What You Should Know About the Royal Commission into Victoria’s Mental Health System
Updated: Aug 11
Our physical health is our utmost priority these days especially because of the pandemic caused by COVID-19 or coronavirus. We follow all these safety precautions such as proper handwashing and social distancing to prevent the virus from spreading and affecting our health. However, there’s another aspect that many of us tend to neglect or ignore especially when we’re too caught up with what’s going on around us.
For years, talking about mental health was taboo. It was not exactly the type of conversation that’s welcomed with open arms. Counseling, for instance, is often associated with losing one’s mind or not being able to function in a normal environment. Now that more people are open to this matter, it’s a step towards positive change.
Mental health by definition includes our psychological well-being, which affects our emotions, feelings, and actions in general. Our mental health also dictates our decisions on the daily, which is why it is very important to keep your mental health in check once in a while. So many homelessness cases are associated with poor mental health. Time and time again, we have seen how an unsafe living environment constitutes problems concerning a person’s mental state. How much more if these people are not given attention and support, let alone a voice to speak up about the matter. A system that will focus on finding the best possible solution to this very issue is necessary and long overdue.
The Royal Commission into Victoria’s mental health system was established to design a mental health system that will accommodate the specific needs of individuals with mental health problems, as well as their families and the people who support them. The commission is tasked to provide recommendations on how to support Victorians with this illness in the best possible way. We should not forget that many of these individuals may have suicidal tendencies and this risk should not be ignored. Public awareness is also a key element in this.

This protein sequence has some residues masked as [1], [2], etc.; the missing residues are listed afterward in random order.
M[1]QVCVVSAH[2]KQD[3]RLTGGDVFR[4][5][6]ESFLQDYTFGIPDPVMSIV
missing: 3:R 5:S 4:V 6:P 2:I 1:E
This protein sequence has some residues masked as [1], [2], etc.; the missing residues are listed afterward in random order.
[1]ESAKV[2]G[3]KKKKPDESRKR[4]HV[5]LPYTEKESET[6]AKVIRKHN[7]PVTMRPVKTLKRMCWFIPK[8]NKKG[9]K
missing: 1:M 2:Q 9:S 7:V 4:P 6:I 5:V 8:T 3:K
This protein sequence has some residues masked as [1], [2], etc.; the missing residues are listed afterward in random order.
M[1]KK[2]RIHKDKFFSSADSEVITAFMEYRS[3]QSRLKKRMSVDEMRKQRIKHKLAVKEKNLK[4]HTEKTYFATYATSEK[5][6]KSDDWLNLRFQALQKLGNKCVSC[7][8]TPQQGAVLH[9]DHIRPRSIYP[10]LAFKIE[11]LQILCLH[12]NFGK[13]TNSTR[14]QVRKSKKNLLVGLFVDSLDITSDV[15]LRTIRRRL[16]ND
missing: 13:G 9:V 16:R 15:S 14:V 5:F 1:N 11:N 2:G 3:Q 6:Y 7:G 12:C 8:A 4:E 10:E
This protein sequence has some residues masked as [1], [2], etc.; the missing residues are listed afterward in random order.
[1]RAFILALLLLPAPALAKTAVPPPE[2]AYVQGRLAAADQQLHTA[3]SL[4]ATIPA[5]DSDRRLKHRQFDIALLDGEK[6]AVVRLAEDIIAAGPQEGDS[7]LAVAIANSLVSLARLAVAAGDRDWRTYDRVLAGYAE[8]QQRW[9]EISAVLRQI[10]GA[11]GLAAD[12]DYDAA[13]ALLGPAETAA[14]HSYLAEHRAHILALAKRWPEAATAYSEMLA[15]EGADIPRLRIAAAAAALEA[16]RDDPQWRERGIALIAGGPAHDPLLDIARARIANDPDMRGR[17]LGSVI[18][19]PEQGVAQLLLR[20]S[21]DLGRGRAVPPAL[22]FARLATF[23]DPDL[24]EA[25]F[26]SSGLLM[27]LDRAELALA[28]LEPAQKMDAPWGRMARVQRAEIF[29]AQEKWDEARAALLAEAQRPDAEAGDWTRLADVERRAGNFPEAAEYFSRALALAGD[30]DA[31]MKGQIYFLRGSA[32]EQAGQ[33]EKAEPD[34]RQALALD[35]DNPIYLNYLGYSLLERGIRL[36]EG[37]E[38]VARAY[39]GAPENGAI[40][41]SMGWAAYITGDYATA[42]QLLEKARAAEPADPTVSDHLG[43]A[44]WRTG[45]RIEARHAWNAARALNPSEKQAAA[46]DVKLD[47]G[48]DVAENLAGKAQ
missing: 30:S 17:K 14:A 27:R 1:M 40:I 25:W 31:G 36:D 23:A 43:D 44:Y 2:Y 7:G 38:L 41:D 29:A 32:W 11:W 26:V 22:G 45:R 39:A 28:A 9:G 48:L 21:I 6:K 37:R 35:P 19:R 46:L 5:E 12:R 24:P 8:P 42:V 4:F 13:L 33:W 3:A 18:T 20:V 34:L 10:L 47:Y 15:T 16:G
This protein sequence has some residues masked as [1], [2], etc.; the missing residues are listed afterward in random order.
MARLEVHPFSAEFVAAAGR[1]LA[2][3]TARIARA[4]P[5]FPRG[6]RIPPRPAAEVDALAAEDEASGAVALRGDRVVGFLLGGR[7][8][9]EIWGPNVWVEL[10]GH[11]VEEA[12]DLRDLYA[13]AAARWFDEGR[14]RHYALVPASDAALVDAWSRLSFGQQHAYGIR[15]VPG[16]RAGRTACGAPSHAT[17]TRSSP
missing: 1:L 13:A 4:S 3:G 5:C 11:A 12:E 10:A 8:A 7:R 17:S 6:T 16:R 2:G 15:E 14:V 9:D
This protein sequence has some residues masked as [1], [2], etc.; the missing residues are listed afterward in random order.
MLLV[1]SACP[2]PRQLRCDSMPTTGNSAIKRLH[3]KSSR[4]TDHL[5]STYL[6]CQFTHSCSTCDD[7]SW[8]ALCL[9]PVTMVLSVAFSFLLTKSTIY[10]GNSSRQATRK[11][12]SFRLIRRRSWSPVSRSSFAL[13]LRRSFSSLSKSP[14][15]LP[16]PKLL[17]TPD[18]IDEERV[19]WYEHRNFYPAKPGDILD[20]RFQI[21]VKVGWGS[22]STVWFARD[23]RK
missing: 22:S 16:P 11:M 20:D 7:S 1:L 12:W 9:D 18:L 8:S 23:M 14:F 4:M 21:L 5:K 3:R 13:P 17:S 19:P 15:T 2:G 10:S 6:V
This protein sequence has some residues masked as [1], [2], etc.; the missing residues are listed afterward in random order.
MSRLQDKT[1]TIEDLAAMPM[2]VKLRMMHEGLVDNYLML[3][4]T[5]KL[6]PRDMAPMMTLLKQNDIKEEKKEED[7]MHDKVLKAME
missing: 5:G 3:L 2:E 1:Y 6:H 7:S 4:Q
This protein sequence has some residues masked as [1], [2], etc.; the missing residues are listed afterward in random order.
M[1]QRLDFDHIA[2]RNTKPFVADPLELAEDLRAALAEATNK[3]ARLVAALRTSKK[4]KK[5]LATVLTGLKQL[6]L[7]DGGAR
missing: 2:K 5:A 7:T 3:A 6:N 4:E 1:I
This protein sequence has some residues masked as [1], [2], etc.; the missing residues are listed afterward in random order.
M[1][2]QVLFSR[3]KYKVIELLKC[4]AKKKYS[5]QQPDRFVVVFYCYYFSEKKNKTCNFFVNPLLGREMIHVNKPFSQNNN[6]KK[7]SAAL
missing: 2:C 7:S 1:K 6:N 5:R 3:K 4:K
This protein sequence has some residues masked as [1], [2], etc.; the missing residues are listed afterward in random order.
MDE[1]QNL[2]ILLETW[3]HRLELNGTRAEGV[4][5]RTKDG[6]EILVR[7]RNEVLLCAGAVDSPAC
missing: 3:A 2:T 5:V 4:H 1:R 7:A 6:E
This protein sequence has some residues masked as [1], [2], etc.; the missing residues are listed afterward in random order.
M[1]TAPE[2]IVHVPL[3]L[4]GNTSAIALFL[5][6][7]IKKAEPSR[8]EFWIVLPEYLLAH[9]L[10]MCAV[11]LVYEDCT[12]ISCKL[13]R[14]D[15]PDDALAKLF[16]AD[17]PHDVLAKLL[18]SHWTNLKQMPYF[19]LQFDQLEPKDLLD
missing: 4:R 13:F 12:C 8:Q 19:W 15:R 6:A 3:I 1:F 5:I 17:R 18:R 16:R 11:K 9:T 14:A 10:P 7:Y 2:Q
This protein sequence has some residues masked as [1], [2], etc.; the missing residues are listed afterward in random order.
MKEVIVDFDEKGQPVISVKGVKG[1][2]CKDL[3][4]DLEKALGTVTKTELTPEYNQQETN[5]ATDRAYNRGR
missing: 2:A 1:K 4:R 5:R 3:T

The Royal Commission into Victoria’s mental health system was granted a three-month extension on the delivery of the final report due to the impact of the current pandemic the world is facing right now. This ensures that they will be given ample time they need to engage with Victorians. It was announced that the final report will be handed over in February 2021. Due to COVID-19, so many hearings and community hearings were canceled, thus, challenges were faced that made it difficult for the Royal Commission to produce the needed testimony and evidence coming from the participants.
Gathering information is vital to a lasting reform. With this extension, an in-depth look at issues revolving around the subject will be made, plus answers to questions such as: “what didn’t work?” and “how can we do better?” will hopefully be presented.
Just recently, the Victorian Government announced an extra $19.5 million specifically to deliver the results of the interim report which includes the Royal Commission’s recommendations on how to fund dedicated workers and suicide prevention programs across the state. The Government previously provided a $59.4 million mental health package, and with the additional funds, meeting the demands of Victorians going through stress, anxiety, and other mental illnesses. This gives the State the power to reach out to more individuals suffering.
So many elements in our society were deeply impacted by the pandemic and Xotel will always make sure to uphold one of the basic human rights, which is the right to adequate and safe shelter. At Xotel, we are committed to serve our purpose and help out those who need it the most.
If you or someone you know is in crisis or needs support call Lifeline on 13 11 14 or BeyondBlue on 1300 224 636. You may also visit our Xotel website and social media pages for more information.